It won’t give you the angle of view directly, but you can easily calculate it from 180 – 2(ϴ). Now you can calculate the angle of view from the pinhole forward to the various diameters and their distances from the aperture. You want the angle of view out of the camera to be greater than the angle to the film. You can also assess this qualitatively, but simply mounting the pinhole and then just viewing from the rear of the frame, and checking for full light through the pinhole at the corners of the frame. If you see the pinhole in full brightness at the corner the frame, so too will your film. I can draw you a picture if that is not clear.
Hope that helps!
Thanks schlem – that is great info. Looks like it will work from the inside – the forward angles of view for the two different forward openings are nearly identical to each other and nearly twice the rearward one. This all means I can mount the pinhole inside the camera behind the shutter which is the optimal location. BTW, I used the mrpinhole.com calculator which provides angle of view (I compared it to your method and they come out the same).
With an angle of view of 36 degrees it looks like this will have coverage similar to a short telephoto lens on a 35mm camera. I thought it was going to be narrower than that, so this is also a good outcome of the calculations. The f-stop will be f323 which means using the Fuji 3000b in sunny weather is going to be difficult (1/8th sec) with a manually controlled shutter, but Fuji 100 colour should be fine (4 seconds).
Now for making the pinhole. It turns out that ideally it needs to be 0.574mm and the insect pin available to me is 0.550mm. I expect with some careful ‘wriggling’ in the hole, I can get it a bit wider. I don’t have a micrometer, so will try to measure it by scanning the pinhole and counting pixels, if I can find the reference for doing that again.
I have a packet of brass shims which are said to be 0.001, 0.002, 0.003 and 0.005. It does not give units, but I am assuming mm though it is an American manufacturer, so ….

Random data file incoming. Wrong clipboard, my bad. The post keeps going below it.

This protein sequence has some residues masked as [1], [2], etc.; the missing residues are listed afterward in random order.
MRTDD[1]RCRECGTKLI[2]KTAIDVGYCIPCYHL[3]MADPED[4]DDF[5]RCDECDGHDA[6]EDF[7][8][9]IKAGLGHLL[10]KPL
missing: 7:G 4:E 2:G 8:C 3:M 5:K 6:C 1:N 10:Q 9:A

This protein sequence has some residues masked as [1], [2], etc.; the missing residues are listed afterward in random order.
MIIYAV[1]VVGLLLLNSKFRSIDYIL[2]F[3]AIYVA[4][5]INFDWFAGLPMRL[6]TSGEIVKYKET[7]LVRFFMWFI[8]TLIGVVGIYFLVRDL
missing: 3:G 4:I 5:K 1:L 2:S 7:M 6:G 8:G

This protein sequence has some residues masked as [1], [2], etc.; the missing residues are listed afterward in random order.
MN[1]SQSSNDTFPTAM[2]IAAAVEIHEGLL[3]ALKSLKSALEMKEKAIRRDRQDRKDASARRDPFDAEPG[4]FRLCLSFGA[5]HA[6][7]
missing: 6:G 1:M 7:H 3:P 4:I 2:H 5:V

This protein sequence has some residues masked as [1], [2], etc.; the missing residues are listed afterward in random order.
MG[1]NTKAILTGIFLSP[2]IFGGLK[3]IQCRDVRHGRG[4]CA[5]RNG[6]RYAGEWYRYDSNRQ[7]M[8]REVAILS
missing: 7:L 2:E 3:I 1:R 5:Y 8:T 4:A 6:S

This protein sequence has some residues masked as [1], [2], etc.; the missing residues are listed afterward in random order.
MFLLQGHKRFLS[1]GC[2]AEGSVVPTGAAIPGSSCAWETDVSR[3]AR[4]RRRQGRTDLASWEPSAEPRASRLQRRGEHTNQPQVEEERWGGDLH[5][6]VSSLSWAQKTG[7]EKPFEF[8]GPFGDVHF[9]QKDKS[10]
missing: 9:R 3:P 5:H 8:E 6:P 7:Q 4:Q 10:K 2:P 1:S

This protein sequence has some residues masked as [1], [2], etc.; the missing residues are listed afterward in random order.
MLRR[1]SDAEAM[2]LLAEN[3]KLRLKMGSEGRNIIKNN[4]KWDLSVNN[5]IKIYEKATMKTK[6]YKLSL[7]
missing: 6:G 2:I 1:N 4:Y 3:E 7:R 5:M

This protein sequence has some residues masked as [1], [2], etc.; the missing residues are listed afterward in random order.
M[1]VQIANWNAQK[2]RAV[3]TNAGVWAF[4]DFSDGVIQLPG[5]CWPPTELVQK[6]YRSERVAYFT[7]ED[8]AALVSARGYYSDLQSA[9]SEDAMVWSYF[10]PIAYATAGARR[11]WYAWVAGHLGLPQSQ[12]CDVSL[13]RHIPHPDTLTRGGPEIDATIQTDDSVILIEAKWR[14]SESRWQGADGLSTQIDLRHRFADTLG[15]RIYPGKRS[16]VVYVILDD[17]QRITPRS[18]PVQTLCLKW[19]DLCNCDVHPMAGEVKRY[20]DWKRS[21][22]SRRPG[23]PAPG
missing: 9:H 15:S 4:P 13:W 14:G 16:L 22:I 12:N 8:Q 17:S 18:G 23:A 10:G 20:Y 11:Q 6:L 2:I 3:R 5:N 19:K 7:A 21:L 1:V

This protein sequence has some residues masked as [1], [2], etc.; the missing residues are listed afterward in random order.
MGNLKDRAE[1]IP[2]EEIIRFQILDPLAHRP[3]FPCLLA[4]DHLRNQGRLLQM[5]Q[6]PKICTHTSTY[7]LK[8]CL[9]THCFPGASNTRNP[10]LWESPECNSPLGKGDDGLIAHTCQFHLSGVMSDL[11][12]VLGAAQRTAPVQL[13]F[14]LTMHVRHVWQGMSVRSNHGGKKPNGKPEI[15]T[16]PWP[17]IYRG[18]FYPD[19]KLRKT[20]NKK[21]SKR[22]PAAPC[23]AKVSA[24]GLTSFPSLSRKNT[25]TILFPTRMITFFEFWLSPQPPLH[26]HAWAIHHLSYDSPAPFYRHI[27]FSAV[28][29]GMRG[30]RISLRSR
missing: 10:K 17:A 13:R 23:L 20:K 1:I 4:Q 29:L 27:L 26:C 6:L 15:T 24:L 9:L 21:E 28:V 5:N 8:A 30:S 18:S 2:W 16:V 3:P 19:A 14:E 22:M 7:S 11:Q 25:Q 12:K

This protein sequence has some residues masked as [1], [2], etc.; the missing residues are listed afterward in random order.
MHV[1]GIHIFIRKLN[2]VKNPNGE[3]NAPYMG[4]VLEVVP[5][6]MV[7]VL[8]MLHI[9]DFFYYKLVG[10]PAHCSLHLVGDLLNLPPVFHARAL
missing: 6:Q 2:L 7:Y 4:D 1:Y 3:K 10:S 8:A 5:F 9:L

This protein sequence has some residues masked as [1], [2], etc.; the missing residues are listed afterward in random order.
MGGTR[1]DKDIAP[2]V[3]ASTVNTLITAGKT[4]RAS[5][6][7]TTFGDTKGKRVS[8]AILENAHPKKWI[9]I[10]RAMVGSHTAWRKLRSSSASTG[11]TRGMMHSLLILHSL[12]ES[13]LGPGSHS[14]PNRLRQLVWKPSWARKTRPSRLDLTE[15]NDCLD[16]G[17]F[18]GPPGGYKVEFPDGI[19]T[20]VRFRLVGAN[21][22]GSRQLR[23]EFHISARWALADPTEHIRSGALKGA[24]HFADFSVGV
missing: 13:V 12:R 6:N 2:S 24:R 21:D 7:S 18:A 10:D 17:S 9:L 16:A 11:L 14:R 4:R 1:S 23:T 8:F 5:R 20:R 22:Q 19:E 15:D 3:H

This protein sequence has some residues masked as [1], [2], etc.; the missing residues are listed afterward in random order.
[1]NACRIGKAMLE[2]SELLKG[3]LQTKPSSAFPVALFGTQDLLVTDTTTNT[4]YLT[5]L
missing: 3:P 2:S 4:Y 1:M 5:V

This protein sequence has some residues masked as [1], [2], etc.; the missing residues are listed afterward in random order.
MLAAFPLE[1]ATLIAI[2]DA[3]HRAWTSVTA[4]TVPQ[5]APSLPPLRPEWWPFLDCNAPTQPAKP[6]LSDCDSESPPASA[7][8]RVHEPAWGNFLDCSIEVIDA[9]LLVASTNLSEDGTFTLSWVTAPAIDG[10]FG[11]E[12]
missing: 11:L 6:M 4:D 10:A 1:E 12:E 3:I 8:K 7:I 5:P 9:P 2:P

Q – Is thinnest best?
Q – Should it be painted flat black on the inside of the camera?
After that will be a view finder of some kind and then it should be done. Perhaps I can scavenge one from a broken polaroid land camera (if I can find a cheap one) and mask it to the right size with help of a ground glass.
Did I mention this unit comes with a tripod mount? Just one more reason it is a great candidate for a pinhole camera.
In no particular order:
-Yes, thinner is best. Your shim stock is most certainly in thousands of an inch. I use 0.001 inch stock and it is still very durable. Thicker stock is more prone to “tunnelling” and vignetting at the corners.
-Black on the inside is cheap insurance. Shapie is fine.
-Jeff McConnell has some kind of method for masking off a viewfinder with elec. trape.
– ++ tripod mounts
-A little smaller pinhole is just fine, but calculate your exposures based on your best measurement of its diameter.
-Actually, I steered you wrong on the angle of view calculation. You want to use the length of the frame’s diagonal instead of the width. This will give you an angle across the corners ( the widest part of the frame, radially). For compositional purposes, I use the angle subtended by the width.
– Do you have reciprocity failure data for the instant film you want to use?
Thanks so much schlem,
Thinner it is then.
Thanks for the sharpie hint – that is so much easier than paint
I found the Jeff McConnell pics on Twitter – thanks for the clue. I have some old cold shoe mounts from my Spotmatics that slide in grooves beside the eyepiece and arch above the top of the camera to hold a flash. No use for them, till now! I should be able to modify one of those no problem. The top plate unscrews easily, so all I need is to figure out how to fix it to the plastic edge in that area. And to find a cheap viewfinder to mount on it (ironically I got rid of one that I thought I would never need a couple of months ago).
Good to know a slightly smaller pinhole should be fine as it is more likely to stay round than if I start trying to enlarge the hole.
I figured out to use the diagonal, but only by accident, and was thinking of going back and recalculating based on length just to be sure – now I don’t need to!
I have some reciprocity failure data from the Fuji data sheet for the two films in question. The Fuji FP-100C has values to 16 seconds, along with colour correction for filters, something I won’t be bothering with I don’t think. The Fuji FP-3000B has a graph out to 10 seconds which given the speed of the film, is probably going to be more than enough if I use it in lower light settings, as I will have to without the right kind of shutter.
I do have some small diameter ND filters that would fit in the outer opening without causing vignetting, so that may be a solution to the speed of the black and white instant film.
This is all seeming quite possible, all of a sudden. Thanks for all your help.
Oh good, I forgot to mention ND filters. ND8 give you 3 stops slower, which is good, because shutter-induced camera movement sucks. Just make sure your ND is spotless – Remember that infinite depth of field?
Wow. The imagery gives the illusion of almost being taken though a lens. Great work.